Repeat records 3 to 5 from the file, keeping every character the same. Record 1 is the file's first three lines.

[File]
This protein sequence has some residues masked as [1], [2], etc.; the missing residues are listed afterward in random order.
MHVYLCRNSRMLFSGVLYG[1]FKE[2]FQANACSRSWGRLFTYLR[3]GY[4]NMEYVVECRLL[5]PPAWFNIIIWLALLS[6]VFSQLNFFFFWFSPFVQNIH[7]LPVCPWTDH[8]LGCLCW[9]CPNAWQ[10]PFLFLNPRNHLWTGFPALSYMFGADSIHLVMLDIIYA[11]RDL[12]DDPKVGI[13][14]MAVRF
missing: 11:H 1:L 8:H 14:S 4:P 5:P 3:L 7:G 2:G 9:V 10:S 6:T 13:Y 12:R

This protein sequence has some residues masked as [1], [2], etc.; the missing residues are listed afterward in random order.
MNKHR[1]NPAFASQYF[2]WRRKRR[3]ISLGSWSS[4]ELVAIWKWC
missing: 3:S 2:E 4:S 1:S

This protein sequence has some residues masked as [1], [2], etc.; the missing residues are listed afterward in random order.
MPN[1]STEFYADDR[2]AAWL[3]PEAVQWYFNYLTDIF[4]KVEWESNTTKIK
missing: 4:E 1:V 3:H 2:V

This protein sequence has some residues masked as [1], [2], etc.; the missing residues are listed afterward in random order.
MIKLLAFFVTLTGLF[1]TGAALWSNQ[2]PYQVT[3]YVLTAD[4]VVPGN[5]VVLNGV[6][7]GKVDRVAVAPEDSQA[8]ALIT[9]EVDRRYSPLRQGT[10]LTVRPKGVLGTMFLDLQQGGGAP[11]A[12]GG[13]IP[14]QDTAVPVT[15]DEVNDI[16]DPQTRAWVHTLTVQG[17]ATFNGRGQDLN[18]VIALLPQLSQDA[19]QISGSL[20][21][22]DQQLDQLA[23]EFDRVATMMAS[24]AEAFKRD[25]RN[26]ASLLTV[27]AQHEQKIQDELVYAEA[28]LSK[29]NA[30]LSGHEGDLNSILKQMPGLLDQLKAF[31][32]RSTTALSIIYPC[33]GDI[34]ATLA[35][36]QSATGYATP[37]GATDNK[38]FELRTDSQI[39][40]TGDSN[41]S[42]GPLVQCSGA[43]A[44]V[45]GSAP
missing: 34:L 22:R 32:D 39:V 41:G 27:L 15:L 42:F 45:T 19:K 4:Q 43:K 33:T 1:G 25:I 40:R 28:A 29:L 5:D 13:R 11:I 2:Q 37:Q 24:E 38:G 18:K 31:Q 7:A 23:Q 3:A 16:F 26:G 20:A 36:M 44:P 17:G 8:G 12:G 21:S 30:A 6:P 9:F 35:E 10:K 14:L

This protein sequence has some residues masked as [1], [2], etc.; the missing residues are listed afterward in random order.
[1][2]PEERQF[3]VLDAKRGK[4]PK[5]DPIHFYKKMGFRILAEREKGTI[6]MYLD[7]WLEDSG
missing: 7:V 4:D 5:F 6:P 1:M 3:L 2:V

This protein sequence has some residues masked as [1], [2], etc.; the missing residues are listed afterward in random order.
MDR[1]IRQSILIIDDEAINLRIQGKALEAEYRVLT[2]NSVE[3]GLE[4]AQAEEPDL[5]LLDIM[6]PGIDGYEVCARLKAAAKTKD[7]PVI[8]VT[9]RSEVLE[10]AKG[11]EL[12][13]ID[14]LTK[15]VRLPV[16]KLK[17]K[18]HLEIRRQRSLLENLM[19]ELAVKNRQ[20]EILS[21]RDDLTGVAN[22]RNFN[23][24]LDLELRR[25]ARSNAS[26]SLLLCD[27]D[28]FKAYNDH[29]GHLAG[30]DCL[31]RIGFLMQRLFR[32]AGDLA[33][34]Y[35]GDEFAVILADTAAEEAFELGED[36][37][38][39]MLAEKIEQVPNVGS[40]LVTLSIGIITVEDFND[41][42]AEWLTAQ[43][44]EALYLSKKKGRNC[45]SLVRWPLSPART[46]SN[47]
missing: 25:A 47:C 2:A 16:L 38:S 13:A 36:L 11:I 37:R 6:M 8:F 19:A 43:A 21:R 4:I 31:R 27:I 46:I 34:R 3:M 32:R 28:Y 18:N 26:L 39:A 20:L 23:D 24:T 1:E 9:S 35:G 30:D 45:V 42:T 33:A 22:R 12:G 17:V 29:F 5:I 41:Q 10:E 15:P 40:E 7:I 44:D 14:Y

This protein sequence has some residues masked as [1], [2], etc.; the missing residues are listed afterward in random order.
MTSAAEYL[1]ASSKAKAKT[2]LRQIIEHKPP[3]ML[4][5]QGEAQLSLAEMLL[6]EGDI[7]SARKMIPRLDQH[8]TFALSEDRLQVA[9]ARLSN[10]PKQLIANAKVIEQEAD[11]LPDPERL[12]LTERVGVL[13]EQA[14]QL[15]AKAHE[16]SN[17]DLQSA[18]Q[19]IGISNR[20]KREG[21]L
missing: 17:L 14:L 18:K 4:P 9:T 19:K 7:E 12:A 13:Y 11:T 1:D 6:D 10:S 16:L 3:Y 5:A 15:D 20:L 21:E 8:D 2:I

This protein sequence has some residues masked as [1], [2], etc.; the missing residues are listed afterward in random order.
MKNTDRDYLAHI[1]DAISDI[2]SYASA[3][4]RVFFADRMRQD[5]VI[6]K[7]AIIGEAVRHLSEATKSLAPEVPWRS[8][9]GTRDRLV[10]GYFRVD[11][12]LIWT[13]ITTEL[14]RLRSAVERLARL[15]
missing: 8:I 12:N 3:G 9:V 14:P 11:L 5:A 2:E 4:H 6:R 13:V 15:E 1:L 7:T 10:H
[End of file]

This protein sequence has some residues masked as [1], [2], etc.; the missing residues are listed afterward in random order.
MPN[1]STEFYADDR[2]AAWL[3]PEAVQWYFNYLTDIF[4]KVEWESNTTKIK
missing: 4:E 1:V 3:H 2:V

This protein sequence has some residues masked as [1], [2], etc.; the missing residues are listed afterward in random order.
MIKLLAFFVTLTGLF[1]TGAALWSNQ[2]PYQVT[3]YVLTAD[4]VVPGN[5]VVLNGV[6][7]GKVDRVAVAPEDSQA[8]ALIT[9]EVDRRYSPLRQGT[10]LTVRPKGVLGTMFLDLQQGGGAP[11]A[12]GG[13]IP[14]QDTAVPVT[15]DEVNDI[16]DPQTRAWVHTLTVQG[17]ATFNGRGQDLN[18]VIALLPQLSQDA[19]QISGSL[20][21][22]DQQLDQLA[23]EFDRVATMMAS[24]AEAFKRD[25]RN[26]ASLLTV[27]AQHEQKIQDELVYAEA[28]LSK[29]NA[30]LSGHEGDLNSILKQMPGLLDQLKAF[31][32]RSTTALSIIYPC[33]GDI[34]ATLA[35][36]QSATGYATP[37]GATDNK[38]FELRTDSQI[39][40]TGDSN[41]S[42]GPLVQCSGA[43]A[44]V[45]GSAP
missing: 34:L 22:R 32:D 39:V 41:G 27:L 15:L 42:F 45:T 19:K 4:Q 43:K 33:T 1:G 25:I 40:R 28:A 29:L 5:D 13:R 11:I 2:Q 37:Q 24:E 38:G 18:K 31:Q 7:A 23:Q 3:A 16:F 26:G 20:A 36:M 44:P 17:G 8:G 12:G 21:S 30:A 6:P 9:F 35:E 10:K 14:L

This protein sequence has some residues masked as [1], [2], etc.; the missing residues are listed afterward in random order.
[1][2]PEERQF[3]VLDAKRGK[4]PK[5]DPIHFYKKMGFRILAEREKGTI[6]MYLD[7]WLEDSG
missing: 7:V 4:D 5:F 6:P 1:M 3:L 2:V